What Employer’s Need to Know about the FCRA

Nov 3, 2014

Employers should be aware and understand their requirements under the Fair Credit Reporting Act (FCRA) before requesting and obtaining consumer reports.

The name of the act “FCRA” is a misinterpretation. The word “Credit” in FCRA should be replaced with “Consumer” to accurately portray the language in the act. “Consumers” are individuals, better known to employers as employees and applicants. The FCRA was originally enacted to allow fair and accurate consumer reports to the banking system but later included language to cover other reasons such as employment and tenant screening.

The FCRA limits negative information that can be reported based on the date of the offense and salary of the employee. Criminal cases ending in convictions (guilty cases) have no limit on how long they can be reported. Non-conviction criminal cases (dismissals, acquittals, etc.) are reportable within 7 years of the offense unless the applicant is expected to make less than $75K annually. If the employee is expected to make more than $75K annually, all records are reportable under federal law. At DATCS, we review each order for general compliance with the FCRA and other best practice guidelines. Although, many states have their own versions of the FCRA, the FCRA preempts conflicting state laws. 15 USC §1681t prohibits states from prescribing content of consumer reports after 1996. Texas, among others, is one of the states that have regulations enacted after 1996 and is preempted by the FCRA. State laws can vary so be sure to check with your own state law requirements.

FCRA Limitations & Exceptions
  Age < 7 years Age > 7 years, wages <$75K Age > 7 years, wages >$75K
Criminal cases ending in conviction (guilty) Reportable under federal law Reportable under federal law Reportable under federal law
Non-conviction criminal cases (dismissals, acquittals, deferred adjudication) Reportable under federal law Excluded under federal law Reportable under federal law

 

Under FCRA, employers have three basic duties:

  1. Provide a certification to the CRA (Credit Reporting Agency).
  2. Make disclosure and obtain authorization from employees.
  3. Comply with the adverse action requirements.

 

The first duty is simple enough; you must identify yourself to the CRA and certify that you will be using consumer reports as a permissible purpose under the FCRA (employment) and comply with the law.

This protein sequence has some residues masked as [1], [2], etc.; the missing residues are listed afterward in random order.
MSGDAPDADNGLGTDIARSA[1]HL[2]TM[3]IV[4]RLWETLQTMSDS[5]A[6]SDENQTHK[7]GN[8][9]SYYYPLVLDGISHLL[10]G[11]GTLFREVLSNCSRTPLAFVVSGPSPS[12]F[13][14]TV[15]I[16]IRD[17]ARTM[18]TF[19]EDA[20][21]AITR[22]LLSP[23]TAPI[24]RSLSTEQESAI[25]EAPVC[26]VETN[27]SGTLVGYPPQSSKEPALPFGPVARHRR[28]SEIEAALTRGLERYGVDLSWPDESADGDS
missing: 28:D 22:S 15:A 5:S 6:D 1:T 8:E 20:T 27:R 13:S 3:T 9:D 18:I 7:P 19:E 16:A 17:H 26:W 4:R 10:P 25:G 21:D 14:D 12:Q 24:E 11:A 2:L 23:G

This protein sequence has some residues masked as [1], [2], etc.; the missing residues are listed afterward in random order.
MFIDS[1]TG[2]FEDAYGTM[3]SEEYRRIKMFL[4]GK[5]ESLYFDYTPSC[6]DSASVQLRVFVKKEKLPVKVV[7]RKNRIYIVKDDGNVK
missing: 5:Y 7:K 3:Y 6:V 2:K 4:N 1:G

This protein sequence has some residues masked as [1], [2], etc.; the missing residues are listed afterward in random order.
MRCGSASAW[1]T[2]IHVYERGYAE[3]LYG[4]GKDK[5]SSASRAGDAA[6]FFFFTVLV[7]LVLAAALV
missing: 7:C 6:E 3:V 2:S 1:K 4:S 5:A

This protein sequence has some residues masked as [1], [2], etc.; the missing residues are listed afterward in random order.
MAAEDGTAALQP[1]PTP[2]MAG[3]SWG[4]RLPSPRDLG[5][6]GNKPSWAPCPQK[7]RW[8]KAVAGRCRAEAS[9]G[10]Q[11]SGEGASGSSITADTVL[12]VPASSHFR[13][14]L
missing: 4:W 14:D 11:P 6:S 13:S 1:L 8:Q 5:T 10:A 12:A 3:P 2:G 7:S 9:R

The purpose for the employee disclosure is to inform the employee that you will be performing a background check. Background checks should not be a secret. The disclosure should be clear and in writing, and in a document that consists only of the disclosure. The document should not be hidden in an application for employment. Employers are also required to obtain authorization or permission to perform a background check on an employee. This must also be made in writing and may be included as part of the disclosure. The FCRA does not prohibit an employer from taking adverse action against an applicant who refuses to give authorization.

Adverse action is any negative action against an employee (e.g. denial of employment, termination). Adverse action is broken into two steps, “pre adverse action” and “post adverse action”.

 

Before taking adverse action, the employer must provide the consumer with a copy of the report and a summary of the consumer’s rights under the FCRA. This document may be obtained from the FTC website at http://www.consumer.ftc.gov. Next is the “waiting” requirement. Before taking adverse action, the employer must wait a reasonable period of time. The FCRA does not define the time period that is considered “reasonable”, so one week is recommended. This is basically to allow the consumer time to dispute the accuracy of the test.

Does this mean a consumer report can be inaccurate? Yes, but it’s a rare occurrence. There are literally billions of criminal records available and the FCRA recognizes that it is possible for records to be inaccurate due to identity theft or misidentification. Be sure you are verifying identity information from your applicants (e.g. name, date of birth, SSN, previous addresses) and using the validation tools in your DATCS certified screen web system.

 

Last is “post-adverse action”. The employer must (1) provide notice of the adverse action to the consumer, (2) provide the consumer with contact information for the Credit Reporting Agency (CRA) that prepared the report, and (3) provide the consumer with a summary of rights under the FCRA.

 

Contact DATCS at 1-888-201-0242 more information about implementing background checks into your workforce.